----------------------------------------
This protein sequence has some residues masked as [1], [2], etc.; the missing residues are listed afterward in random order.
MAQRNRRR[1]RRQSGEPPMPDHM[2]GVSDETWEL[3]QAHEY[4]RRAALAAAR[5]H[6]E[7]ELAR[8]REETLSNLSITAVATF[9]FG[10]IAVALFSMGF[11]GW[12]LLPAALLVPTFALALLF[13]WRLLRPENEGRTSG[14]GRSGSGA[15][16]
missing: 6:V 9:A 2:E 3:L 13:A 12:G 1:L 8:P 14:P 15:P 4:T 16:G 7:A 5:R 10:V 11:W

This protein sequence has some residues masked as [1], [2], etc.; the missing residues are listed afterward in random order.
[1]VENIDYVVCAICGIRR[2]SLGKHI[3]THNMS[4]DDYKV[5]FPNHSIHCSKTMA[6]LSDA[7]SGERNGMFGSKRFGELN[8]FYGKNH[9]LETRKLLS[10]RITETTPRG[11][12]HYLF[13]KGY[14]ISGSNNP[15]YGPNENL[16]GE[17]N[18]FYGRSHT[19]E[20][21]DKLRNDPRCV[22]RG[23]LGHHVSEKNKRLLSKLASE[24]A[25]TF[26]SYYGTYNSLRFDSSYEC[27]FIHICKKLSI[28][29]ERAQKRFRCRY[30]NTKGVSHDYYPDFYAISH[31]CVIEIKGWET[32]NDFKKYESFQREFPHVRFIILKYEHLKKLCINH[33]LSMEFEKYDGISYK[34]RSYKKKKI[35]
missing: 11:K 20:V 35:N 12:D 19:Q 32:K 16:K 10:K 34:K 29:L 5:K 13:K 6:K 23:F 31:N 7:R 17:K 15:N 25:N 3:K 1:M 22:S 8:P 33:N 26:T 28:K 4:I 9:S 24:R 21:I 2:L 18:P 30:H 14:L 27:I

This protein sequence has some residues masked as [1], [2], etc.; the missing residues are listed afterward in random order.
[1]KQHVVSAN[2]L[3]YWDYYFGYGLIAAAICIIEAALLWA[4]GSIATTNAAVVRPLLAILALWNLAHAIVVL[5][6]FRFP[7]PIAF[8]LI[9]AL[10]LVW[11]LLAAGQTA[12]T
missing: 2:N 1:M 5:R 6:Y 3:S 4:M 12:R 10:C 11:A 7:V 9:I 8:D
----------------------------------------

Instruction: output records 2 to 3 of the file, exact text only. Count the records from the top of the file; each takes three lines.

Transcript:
This protein sequence has some residues masked as [1], [2], etc.; the missing residues are listed afterward in random order.
[1]VENIDYVVCAICGIRR[2]SLGKHI[3]THNMS[4]DDYKV[5]FPNHSIHCSKTMA[6]LSDA[7]SGERNGMFGSKRFGELN[8]FYGKNH[9]LETRKLLS[10]RITETTPRG[11][12]HYLF[13]KGY[14]ISGSNNP[15]YGPNENL[16]GE[17]N[18]FYGRSHT[19]E[20][21]DKLRNDPRCV[22]RG[23]LGHHVSEKNKRLLSKLASE[24]A[25]TF[26]SYYGTYNSLRFDSSYEC[27]FIHICKKLSI[28][29]ERAQKRFRCRY[30]NTKGVSHDYYPDFYAISH[31]CVIEIKGWET[32]NDFKKYESFQREFPHVRFIILKYEHLKKLCINH[33]LSMEFEKYDGISYK[34]RSYKKKKI[35]
missing: 11:K 20:V 35:N 12:D 19:Q 32:K 16:K 10:K 34:K 29:L 5:K 13:K 6:K 23:F 31:N 7:R 17:K 15:N 25:N 3:K 1:M 22:S 8:P 33:N 26:T 28:K 4:I 9:S 24:R 21:I 2:L 18:P 30:H 14:L 27:I

This protein sequence has some residues masked as [1], [2], etc.; the missing residues are listed afterward in random order.
[1]KQHVVSAN[2]L[3]YWDYYFGYGLIAAAICIIEAALLWA[4]GSIATTNAAVVRPLLAILALWNLAHAIVVL[5][6]FRFP[7]PIAF[8]LI[9]AL[10]LVW[11]LLAAGQTA[12]T
missing: 2:N 1:M 5:R 6:Y 3:S 4:M 12:R 10:C 11:A 7:V 9:I 8:D